Fibromyalgia is a disorder that causes widespread muscle and joint aches throughout the body that lead to severe fatigue and emotional stress.
Gastrointestinal issues, chronic kidney disease, past history of back injury, hypertension or trauma to the back in the past 12 months can all mean you are at higher risk for low back pain.
I know. It’s a long list. And there are many more factors that are unrelated to illness or injury.
Here’s a list of other risk factors that may increase your chance of experiencing low back pain, including some you actually have control over:
Low back pain is more prevalent in people over the age of 65. Degeneration of discs between vertebrae in the spinal cord occurs naturally with aging and may be brought on by normal activities like walking.
For the record, this is not a reason to stop walking. The benefits far outweigh the risk!
In this age bracket, it’s also possible that osteoporosis or brittle bones could also be contributing to low back pain.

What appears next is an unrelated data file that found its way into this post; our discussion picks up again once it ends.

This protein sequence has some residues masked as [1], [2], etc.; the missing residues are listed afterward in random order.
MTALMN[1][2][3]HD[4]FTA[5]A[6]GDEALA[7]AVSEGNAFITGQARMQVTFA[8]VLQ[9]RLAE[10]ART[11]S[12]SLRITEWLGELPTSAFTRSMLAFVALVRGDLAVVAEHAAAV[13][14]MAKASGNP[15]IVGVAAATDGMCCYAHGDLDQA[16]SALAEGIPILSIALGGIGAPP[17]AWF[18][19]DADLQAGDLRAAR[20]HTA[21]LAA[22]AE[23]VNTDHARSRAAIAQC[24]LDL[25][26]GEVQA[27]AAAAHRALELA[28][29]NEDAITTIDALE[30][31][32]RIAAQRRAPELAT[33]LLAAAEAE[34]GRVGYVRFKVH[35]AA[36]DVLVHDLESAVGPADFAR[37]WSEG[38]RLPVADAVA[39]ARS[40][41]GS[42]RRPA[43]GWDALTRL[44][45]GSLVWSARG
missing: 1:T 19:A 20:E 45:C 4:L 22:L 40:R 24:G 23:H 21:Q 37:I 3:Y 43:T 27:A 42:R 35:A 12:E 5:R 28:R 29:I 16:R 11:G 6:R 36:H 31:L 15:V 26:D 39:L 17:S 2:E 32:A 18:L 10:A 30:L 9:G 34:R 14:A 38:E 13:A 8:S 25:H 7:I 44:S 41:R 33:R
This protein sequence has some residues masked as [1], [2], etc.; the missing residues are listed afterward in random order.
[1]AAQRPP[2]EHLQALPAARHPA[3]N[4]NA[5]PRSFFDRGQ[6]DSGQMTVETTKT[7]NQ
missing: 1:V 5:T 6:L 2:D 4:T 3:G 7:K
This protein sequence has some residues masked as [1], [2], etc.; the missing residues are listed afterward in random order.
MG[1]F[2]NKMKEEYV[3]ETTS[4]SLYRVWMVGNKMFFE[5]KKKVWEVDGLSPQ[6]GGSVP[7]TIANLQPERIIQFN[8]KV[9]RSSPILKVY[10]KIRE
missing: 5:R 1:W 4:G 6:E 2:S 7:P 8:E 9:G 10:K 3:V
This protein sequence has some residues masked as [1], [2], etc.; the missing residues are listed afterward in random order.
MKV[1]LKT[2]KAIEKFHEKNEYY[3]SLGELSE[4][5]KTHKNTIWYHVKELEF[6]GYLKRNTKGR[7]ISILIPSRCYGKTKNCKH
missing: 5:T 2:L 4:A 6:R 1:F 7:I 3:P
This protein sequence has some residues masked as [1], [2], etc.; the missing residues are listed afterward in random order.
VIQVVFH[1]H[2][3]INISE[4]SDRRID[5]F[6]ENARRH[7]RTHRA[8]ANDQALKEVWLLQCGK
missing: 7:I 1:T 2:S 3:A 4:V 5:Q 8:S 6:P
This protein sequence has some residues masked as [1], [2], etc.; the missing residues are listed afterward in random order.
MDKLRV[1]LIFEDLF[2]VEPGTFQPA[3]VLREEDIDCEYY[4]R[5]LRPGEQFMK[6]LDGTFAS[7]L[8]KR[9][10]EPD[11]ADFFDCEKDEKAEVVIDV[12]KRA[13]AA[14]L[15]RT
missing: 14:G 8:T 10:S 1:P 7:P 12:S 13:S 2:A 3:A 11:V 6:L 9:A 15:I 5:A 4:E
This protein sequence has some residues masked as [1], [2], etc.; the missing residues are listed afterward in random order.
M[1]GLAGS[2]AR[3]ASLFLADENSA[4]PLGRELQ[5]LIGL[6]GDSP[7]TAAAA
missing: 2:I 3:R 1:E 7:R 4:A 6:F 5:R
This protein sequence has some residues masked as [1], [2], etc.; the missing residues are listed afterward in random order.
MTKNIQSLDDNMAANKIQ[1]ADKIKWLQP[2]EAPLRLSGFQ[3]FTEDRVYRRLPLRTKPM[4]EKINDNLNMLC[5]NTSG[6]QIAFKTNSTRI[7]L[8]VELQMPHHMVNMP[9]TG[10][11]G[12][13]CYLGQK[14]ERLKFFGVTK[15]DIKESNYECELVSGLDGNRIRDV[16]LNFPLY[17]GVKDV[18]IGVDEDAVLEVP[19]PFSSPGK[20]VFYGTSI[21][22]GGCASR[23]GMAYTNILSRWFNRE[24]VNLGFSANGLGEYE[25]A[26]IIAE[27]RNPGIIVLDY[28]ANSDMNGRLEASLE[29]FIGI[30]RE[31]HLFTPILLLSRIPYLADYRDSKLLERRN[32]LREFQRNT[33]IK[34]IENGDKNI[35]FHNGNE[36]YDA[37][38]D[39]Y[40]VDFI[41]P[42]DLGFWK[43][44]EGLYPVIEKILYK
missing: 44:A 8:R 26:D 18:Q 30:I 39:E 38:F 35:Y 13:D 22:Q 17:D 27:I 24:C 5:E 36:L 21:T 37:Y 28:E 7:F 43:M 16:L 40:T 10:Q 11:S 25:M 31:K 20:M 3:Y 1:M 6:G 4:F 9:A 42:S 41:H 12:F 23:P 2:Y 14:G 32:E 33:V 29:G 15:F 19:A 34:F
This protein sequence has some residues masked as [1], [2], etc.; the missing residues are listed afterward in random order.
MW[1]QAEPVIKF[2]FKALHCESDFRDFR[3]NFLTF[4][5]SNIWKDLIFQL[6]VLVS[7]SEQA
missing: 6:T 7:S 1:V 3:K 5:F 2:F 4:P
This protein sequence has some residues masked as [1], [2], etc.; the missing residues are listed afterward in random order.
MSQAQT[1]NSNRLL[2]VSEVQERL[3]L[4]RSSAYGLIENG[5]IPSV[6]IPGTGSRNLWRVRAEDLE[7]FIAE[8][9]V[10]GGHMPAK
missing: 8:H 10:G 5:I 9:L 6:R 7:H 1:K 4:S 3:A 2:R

Pain is common in obese people due to higher levels of stress on the spinal column and spine.
Sometimes this leads to vertebral discs bulging outwards or even rupturing if enough pressure has been put on them.
Maintaining a healthy weight is vital to reducing risk for many different issues. If you don’t already eat healthy and exercise, start now!
Lack of Exercise
Individuals who have a low fitness level are much more likely to experience lower back pain than those who are “in shape”.
Of course, genetics also play a role in lower back pain. It can be hereditary, meaning pain may run in the family. And unfortunately, we can choose our genes.
People with certain gene mutations like LBP-1 and SLC6A5 are more likely to suffer with this condition.
This means that it’s possible lower back pain may result from the abnormal physiology of the nerves or muscles that control movement in the spine.
Occupation and Lifestyle
Pain is more common for people who, due to their job or preference, lead a sedentary lifestyle.